- The interface is fast, simple and well-designed.
- Hashtags allow members to filter out topics that they find uninteresting.
- A broad range of subscription settings and administration options are available.
- The integrations are a nice feature, but they don’t yet tap their full potential.
- Greatest weaknesses: There aren’t many public groups yet. Lack of a public API.
I remember the days when everyone used mailing lists to organise groups; the days before we had Facebook. While I appreciate the convenience that social networks offer, Facebook is optimised for is optimised for the social, the ephemeral and the easily digested. Mailing lists offer three main advantages over Facebook groups:
- The user interface is optimised for long-form conversation instead of short comments.
- Mailing lists are more likely to draw people who are serious about discussion.
- It is harder for groups on Facebook to build credibility.
Groups.IO has a simple, clean and minimalistic interface. I found the site to be highly responsive.
Hashtags provide a really useful tool for filtering out messages that simply don’t interest you. This enables you to subscribe to more groups without being flooded by emails; everyone already receives too many emails anyway.
This also addresses the eternal issue of discussion groups — deciding what counts as being on and off topic. Now everyone can decide for themselves what they want to see. In a traditional mailing list, if the scope is too narrow, then members are denied the opportunity to have discussions that they want to have. If the scope is too broad, then most of the discussions won’t interest the members.
This is particularly tricky, as the popular discussions (“What is the best programming language?”) can easily come to dominate these websites and drown out the insightful questions that brought experts to the website in the first place.
This issue, is discussed in-depth by Jeff Atwood, who used this as one of the core principles on what is now one of the biggest programming sites on the Internet. Too many newbie questions cause similar issues, as it is frustrating for experts to receive too many of these questions. Many forums solve these problems by providing a separate forum for newbie questions, but very few mailing lists have this feature.
Hashtags provide a more powerful, modern approach to filtering out the emails. It’s rather tricky to find in the current interface, but if you visit https://groups.io/mutedhashtags then you can mute a hashtag in a particular group or all groups, either forever or just temporarily. Further, there is a setting to force all posts to contain at least one hashtag and to limit the creation of hashtags to moderators.
Having a good range of delivery options is vital for keeping the number of emails received manageable. The standard options are provided, plus the additional “First message only” setting.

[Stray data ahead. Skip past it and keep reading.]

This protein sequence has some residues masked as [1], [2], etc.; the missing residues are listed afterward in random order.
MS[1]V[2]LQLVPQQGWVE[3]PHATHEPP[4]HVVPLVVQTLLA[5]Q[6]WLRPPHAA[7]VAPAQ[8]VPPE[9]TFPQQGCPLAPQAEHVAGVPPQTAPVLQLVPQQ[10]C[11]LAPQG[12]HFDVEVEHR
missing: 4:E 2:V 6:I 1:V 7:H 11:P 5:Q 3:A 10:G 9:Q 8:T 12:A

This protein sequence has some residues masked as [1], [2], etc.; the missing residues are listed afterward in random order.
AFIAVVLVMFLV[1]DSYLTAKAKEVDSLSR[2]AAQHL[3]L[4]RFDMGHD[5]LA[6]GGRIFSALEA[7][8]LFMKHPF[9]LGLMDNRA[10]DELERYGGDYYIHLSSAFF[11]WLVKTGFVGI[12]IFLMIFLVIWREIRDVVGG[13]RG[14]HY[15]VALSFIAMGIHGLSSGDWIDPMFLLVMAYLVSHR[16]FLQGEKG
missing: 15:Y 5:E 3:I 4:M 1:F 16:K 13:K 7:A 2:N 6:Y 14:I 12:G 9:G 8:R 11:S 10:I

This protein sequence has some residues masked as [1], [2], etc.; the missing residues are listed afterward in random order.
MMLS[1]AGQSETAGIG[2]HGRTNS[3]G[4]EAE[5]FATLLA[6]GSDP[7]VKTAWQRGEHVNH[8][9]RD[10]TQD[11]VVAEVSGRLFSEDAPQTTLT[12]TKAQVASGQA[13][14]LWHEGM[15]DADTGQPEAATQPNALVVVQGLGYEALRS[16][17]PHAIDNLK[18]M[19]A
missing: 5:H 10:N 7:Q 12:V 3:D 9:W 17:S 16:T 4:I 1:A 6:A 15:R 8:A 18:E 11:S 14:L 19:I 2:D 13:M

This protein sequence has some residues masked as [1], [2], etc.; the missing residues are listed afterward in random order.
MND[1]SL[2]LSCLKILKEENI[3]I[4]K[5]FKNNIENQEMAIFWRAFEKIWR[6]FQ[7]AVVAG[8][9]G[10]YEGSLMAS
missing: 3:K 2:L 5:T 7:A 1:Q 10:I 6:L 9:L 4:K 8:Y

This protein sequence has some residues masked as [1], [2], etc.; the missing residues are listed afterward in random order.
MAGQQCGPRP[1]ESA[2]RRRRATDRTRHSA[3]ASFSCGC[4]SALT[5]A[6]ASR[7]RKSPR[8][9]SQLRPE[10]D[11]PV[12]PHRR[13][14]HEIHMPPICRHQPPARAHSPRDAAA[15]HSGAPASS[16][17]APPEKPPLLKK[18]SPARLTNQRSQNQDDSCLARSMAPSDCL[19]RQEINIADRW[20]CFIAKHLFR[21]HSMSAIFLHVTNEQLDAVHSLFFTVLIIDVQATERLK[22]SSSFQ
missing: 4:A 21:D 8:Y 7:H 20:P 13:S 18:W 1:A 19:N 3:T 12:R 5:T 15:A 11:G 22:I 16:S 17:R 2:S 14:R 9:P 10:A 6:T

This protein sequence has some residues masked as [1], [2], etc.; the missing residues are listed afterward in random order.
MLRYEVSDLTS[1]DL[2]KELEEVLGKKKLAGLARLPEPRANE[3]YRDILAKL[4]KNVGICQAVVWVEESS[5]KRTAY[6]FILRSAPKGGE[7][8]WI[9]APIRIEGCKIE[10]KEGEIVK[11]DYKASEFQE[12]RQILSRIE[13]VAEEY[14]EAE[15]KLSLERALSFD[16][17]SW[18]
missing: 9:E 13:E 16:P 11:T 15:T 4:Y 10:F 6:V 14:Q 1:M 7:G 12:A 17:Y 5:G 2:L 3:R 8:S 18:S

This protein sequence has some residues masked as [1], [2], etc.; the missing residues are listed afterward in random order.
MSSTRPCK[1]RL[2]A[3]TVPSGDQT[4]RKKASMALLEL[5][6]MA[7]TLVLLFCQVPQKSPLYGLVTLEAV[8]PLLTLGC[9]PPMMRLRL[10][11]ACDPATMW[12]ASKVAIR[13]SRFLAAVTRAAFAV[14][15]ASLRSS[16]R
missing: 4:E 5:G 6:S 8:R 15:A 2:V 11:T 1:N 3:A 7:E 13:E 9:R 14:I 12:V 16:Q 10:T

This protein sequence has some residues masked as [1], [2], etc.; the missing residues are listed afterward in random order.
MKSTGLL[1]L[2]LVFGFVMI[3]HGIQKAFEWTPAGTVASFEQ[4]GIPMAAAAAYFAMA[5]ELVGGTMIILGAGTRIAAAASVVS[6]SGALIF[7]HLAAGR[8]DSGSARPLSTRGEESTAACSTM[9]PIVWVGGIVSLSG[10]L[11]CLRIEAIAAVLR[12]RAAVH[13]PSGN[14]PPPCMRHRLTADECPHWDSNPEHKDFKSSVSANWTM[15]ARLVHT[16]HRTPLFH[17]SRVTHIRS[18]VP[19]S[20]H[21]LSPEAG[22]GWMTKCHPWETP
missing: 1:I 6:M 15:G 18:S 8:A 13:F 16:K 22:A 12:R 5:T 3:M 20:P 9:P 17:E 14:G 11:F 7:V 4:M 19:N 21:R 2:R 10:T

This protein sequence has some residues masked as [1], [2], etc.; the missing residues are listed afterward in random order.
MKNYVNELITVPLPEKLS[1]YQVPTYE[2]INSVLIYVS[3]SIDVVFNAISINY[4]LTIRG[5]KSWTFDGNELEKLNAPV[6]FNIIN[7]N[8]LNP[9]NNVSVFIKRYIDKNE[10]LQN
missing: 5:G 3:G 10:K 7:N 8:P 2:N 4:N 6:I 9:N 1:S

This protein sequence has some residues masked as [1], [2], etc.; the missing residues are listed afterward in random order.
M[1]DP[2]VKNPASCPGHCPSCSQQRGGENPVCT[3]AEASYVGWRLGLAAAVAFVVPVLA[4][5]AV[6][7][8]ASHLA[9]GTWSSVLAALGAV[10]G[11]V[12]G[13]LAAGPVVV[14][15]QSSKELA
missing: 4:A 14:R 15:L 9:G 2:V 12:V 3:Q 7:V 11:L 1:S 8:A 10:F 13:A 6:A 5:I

Moderation options are useful for excluding bad posts and bad posters.
Groups.io offers various tools for use with your group. These currently include a calendar, files section, wiki and photo-album, with polls and databases promised to be coming later.
They also offer sub-groups that can only be subscribed to by members of the bigger group and which have their own subscription settings. I haven’t seen these used so far, but they might have potential for when the site grows.
Groups.io also offers integrations with a few third party services. The most interesting on is Hangouts. This provides a sidebar that allows you to directly invite members of the group to a hangout. This has two limitations: firstly, I can’t see any way of limiting this feature to moderators only and secondly, that you can’t see from the group that a hangout is in progress.
The other integrations are primarily useful for those who want to keep a group in sync with another website that you already update.
The discovery mechanisms provided are relatively simple, but are sufficient for now.
Free groups should be sufficient for most use cases. Premium groups cost $10/month. This is very reasonable if you wish to run a group for an organisation, but it may be a bit pricey for those who just want to run a discussion group.
Groups.io only just launched. However, since it is well constructed and monetisable, it seems likely that it could take off. A revival of mailing groups would be fantastic news for anyone who loves discussion.
Discovery mechanisms are key to enabling groups to form. Featured groups could be useful during the initial growth period since searching is less likely to be useful. Group tags aren’t needed right now, but they will become vital once this site reaches a certain size.
Integrations have been a huge missed opportunity for other products such as Google Groups and Facebook Groups. There are so many tools such as external calendars, wikis, and photo albums that would benefit from being shared as a group. Groups.io provides its own versions of most of these tools, but sometimes you have reasons for working with external tools. An API would unleash innumerable collaborative possibilities.
Google groups, Reddit and StackOverflow allow you to star messages and threads. Trying to find a post that you read months ago can often be a real pain.
Member profiles would bring people in a group together by allowing them to get to know each other better. Stronger connections would improve group cohesion and cut down on drama. Profiles can also be used to provide a discovery mechanism for groups.
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Overall, Groups.io steps in to fill a much neglected gap in the market. Mailing lists can still be incredibly valuable as a means of communication, and it is wonderful to see them being adapted in response to ideas popularised by newer web apps.